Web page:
Ms Short said no extra money was needed. Instead, a ceasefire should be used to allow aid agencies to get existing food and medicines to the worst-hit areas.
The International Development Select Committee said it was "premature of the Secretary of State to announce in such bald terms that there was no lack of money or resources for Sudan".
Ms Short said the move by UNICEF and the Disasters Emergency Committee (DEC), which co-ordinates the relief work of 15 UK agencies, had reduced pressure on the rebel Sudan People's Liberation Army to call a ceasefire.
The MPs said: "We see no reason why political pressure from the public is incompatible with public donations to a humanitarian appeal if non- Governmental organisations simultaneously engage the public in advocacy work."
International Development Committee member Ann Clwyd (Lab Cynon Valley) said there were serious questions about how Ms Short had come to her conclusions. Meanwhile, Liberal Democrat International Development spokeswoman, Jenny Tonge, (Richmond Park), said Ms Short's intervention at such a difficult time had only made the situation worse.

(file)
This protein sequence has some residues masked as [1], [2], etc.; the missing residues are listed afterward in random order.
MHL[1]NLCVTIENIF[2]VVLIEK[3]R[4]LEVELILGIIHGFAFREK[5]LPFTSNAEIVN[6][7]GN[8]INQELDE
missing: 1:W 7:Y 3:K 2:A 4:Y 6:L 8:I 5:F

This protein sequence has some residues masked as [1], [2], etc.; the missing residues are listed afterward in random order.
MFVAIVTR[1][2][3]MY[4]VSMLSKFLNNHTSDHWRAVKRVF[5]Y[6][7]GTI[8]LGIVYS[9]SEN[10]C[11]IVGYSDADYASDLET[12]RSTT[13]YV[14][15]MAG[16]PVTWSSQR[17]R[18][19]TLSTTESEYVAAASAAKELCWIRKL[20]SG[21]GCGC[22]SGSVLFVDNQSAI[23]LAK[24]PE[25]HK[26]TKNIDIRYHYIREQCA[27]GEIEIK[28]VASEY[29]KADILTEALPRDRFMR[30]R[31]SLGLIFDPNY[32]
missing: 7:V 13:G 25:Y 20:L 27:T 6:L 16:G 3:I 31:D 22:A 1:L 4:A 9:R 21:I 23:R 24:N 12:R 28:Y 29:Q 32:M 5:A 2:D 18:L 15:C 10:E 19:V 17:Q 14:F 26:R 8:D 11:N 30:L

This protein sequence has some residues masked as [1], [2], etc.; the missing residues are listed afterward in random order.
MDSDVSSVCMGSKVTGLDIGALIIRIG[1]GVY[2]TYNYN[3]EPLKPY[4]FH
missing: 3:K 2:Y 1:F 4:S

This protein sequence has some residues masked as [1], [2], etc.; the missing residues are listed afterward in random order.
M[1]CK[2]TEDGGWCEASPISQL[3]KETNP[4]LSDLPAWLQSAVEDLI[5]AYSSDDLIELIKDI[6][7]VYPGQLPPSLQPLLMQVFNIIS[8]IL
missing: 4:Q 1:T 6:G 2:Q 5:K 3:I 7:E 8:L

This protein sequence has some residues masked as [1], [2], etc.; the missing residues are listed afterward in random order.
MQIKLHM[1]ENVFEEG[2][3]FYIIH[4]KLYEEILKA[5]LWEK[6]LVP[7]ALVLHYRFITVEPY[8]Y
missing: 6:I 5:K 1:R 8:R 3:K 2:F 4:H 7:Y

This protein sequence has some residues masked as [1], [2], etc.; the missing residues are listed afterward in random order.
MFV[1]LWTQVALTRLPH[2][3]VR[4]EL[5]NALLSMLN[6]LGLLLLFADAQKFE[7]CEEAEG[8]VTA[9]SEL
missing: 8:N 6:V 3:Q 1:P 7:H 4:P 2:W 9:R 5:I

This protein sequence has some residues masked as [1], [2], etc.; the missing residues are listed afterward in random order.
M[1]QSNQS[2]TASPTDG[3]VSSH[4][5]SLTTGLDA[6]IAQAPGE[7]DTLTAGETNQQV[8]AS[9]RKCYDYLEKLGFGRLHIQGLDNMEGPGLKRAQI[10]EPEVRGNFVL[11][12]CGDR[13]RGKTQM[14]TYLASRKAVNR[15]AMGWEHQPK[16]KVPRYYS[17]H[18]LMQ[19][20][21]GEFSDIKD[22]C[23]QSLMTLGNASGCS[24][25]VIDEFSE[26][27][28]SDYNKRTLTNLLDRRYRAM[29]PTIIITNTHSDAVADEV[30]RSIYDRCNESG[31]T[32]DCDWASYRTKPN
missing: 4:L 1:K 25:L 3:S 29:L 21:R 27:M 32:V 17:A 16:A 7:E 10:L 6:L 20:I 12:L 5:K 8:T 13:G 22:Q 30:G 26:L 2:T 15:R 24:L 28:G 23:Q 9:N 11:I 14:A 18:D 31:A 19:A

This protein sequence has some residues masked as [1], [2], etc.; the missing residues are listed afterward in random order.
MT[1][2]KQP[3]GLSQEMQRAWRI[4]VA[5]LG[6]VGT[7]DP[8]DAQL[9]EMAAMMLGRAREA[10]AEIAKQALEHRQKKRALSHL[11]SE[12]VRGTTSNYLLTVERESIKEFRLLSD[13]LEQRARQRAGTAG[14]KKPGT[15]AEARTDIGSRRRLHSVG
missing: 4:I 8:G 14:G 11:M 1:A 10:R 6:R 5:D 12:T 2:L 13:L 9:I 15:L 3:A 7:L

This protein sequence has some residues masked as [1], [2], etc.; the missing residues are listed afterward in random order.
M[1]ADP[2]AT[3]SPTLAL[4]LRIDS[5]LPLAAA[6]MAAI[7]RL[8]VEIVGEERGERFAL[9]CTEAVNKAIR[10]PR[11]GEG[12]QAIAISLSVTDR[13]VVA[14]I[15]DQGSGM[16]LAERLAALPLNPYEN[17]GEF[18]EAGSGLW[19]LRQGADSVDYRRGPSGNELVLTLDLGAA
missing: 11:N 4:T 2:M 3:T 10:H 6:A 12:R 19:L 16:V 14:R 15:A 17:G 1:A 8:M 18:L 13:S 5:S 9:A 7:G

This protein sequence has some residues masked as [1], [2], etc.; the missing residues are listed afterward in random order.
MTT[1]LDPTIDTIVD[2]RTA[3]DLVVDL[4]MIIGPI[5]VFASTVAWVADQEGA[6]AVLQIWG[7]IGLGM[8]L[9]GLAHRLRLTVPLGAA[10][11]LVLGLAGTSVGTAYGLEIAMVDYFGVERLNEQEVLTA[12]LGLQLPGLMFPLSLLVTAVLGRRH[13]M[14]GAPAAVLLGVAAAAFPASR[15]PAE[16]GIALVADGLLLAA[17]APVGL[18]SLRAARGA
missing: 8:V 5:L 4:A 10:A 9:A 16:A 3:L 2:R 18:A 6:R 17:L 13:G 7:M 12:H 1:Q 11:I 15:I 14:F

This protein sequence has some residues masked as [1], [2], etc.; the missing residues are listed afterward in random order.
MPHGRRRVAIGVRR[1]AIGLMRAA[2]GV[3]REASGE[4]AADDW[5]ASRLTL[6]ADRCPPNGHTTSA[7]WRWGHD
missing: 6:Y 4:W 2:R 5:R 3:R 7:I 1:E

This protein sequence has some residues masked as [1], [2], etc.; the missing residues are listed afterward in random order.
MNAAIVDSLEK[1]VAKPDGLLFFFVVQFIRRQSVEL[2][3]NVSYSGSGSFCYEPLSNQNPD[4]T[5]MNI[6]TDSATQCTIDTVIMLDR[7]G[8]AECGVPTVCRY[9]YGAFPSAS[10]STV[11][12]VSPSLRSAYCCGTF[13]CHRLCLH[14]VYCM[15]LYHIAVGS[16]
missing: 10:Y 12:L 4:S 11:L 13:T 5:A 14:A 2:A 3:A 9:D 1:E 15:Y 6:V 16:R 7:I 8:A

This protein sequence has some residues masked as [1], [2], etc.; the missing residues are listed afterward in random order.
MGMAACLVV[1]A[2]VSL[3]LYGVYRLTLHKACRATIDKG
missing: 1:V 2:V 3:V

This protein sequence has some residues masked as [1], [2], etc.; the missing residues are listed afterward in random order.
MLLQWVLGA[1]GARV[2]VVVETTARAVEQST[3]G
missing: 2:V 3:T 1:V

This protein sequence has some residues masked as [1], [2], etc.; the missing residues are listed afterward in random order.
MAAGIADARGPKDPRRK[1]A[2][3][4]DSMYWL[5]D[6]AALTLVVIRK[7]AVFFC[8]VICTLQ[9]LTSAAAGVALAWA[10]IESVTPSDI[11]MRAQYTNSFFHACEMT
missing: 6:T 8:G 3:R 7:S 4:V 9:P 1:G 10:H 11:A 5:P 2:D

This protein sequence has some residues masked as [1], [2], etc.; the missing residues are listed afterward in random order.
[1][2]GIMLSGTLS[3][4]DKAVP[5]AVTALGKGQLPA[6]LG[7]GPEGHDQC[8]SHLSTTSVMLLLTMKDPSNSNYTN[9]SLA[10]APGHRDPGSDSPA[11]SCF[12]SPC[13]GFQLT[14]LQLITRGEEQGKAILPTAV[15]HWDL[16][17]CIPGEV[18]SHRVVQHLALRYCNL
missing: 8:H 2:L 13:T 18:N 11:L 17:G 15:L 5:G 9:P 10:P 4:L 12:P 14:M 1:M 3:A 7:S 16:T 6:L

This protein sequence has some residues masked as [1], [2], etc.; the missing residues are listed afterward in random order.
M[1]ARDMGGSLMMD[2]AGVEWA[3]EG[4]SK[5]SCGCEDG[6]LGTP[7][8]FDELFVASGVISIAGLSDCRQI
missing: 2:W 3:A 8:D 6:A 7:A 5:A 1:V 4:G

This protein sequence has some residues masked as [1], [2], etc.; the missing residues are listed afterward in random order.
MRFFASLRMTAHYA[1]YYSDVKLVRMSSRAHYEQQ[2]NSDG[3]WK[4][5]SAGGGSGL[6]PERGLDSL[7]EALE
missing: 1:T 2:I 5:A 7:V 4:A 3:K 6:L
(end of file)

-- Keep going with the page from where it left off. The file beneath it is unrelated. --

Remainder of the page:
Clare Short said both she and her department would be responding to the committee's "detailed recommendations" at a later date.
The Government had been instrumental in brokering a ceasefire. "We must increase the pressure for an end to the conflict so that the people of Sudan can rebuild their shattered lives," Ms Short said.Reuse content